Chevrolet tried its last shot to the European market with a re-badged version of the Opel Antara sold under the bow-tie brand with the Captiva name.
In 2006, GM introduced a new compact SUV in various markets worldwide. It was sold under multiple brands, from Chevrolet to Vauxhall and Saturn. While in some countries the car made a good impression, in others it just didn’t fit. Struggling in the aftermath of the world economic crisis, Chevrolet refreshed the Captiva worldwide, including in Europe.
There was a new front fascia. Instead of the older, swept-back headlights with rounded edges, the 2011 model featured an angular, more masculine look. Antara’s taller grille featured a horizontal slat that supported the bow-tie golden badge. In the back, the design team decided to install clear lenses over the taillights.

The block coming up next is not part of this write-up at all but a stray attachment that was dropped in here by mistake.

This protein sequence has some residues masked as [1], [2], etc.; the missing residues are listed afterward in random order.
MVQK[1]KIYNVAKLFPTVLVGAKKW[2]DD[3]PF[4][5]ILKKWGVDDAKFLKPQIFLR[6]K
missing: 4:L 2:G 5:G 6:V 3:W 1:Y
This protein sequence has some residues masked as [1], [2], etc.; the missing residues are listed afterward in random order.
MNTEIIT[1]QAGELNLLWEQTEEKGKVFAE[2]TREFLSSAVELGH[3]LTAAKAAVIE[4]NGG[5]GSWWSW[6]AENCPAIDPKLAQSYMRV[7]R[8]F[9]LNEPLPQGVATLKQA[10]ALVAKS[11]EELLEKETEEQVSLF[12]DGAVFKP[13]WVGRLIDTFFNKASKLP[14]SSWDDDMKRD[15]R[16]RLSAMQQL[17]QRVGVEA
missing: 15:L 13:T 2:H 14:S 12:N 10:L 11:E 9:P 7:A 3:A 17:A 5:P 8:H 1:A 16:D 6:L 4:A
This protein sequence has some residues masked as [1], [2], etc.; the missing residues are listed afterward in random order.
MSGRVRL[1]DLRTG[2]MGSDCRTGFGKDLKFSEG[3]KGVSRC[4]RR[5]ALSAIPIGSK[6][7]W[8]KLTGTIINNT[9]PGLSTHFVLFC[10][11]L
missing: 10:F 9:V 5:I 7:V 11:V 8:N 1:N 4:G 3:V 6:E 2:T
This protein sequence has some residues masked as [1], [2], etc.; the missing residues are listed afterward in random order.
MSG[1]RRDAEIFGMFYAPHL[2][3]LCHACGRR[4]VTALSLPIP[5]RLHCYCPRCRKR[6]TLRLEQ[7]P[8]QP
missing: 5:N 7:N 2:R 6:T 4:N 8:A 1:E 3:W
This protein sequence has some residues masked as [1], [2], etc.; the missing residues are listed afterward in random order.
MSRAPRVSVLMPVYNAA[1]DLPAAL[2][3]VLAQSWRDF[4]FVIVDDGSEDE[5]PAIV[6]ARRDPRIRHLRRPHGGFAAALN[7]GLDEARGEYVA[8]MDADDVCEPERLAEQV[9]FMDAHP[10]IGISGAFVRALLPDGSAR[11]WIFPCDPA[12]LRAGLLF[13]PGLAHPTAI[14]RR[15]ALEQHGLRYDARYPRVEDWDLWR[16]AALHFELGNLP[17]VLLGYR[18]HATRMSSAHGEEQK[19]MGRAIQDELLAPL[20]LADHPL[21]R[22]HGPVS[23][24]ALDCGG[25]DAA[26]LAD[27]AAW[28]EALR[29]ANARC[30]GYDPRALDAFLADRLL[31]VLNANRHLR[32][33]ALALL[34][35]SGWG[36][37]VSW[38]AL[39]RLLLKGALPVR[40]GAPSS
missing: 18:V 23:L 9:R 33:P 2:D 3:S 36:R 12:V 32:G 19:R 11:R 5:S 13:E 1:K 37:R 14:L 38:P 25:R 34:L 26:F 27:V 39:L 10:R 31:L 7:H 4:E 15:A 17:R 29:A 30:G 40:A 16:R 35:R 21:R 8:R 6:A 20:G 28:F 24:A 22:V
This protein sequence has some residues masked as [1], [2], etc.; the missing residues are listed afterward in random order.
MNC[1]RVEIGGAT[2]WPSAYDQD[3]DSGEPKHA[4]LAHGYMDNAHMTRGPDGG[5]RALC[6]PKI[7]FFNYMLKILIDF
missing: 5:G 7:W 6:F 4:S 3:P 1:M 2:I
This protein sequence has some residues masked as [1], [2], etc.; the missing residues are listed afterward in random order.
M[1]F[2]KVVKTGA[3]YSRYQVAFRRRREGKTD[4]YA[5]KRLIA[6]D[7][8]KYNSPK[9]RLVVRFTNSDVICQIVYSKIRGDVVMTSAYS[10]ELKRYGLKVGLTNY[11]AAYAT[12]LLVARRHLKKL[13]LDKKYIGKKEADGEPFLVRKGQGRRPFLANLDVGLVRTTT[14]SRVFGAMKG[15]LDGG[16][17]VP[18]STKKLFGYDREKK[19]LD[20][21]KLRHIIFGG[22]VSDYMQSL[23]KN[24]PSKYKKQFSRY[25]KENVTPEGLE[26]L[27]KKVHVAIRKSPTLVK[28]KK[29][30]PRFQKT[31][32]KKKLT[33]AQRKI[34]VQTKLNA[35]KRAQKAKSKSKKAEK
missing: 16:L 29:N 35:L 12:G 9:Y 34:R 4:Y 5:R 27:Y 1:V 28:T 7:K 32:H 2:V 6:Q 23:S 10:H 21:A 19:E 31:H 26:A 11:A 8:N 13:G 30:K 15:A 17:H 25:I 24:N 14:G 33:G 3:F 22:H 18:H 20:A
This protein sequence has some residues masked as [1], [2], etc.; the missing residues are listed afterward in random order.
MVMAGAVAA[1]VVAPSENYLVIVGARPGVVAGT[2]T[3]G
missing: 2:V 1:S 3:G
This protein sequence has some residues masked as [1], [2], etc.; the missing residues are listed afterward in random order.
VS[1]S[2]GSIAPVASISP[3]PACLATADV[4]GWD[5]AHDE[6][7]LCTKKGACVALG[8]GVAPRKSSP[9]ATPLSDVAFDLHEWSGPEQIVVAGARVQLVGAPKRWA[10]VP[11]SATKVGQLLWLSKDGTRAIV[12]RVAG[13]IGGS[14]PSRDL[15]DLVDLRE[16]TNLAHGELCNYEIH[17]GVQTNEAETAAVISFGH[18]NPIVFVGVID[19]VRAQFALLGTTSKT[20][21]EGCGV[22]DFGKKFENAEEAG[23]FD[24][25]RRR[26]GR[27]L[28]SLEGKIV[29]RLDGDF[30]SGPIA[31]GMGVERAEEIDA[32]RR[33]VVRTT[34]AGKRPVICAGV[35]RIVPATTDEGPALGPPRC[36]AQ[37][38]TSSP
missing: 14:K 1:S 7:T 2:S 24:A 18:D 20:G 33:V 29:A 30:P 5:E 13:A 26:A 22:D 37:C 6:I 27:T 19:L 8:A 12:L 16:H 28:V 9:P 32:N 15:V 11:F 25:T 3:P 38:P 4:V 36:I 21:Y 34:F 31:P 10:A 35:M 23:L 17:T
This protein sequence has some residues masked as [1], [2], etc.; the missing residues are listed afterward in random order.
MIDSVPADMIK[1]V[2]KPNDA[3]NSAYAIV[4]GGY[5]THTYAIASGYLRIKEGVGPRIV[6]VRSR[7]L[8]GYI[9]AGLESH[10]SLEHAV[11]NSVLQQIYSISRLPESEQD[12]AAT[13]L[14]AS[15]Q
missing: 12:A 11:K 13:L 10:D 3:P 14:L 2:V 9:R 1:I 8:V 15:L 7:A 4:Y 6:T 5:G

Chevrolet improved the Captiva’s cabin as well. The designers installed a new instrument cluster where the fuel gauge and the coolant temperature dial were positioned between the speedometer and tachometer. A new infotainment system found its place on top of the center stack, with an improved navigation system.
GM updated the engines, and a new, 2.2-liter turbodiesel replaced the previous, 2.0-liter unit. It offered 34 more hp than its predecessor and, due to the new 6-speed automatic gearbox, it provided a lower fuel consumption. For the gasoline units, Chevrolet replaced the 3.2-liter gasoline unit with a newer, more powerful, 3.0-liter V6. But still, the car couldn’t save the Chevrolet brand on the European market.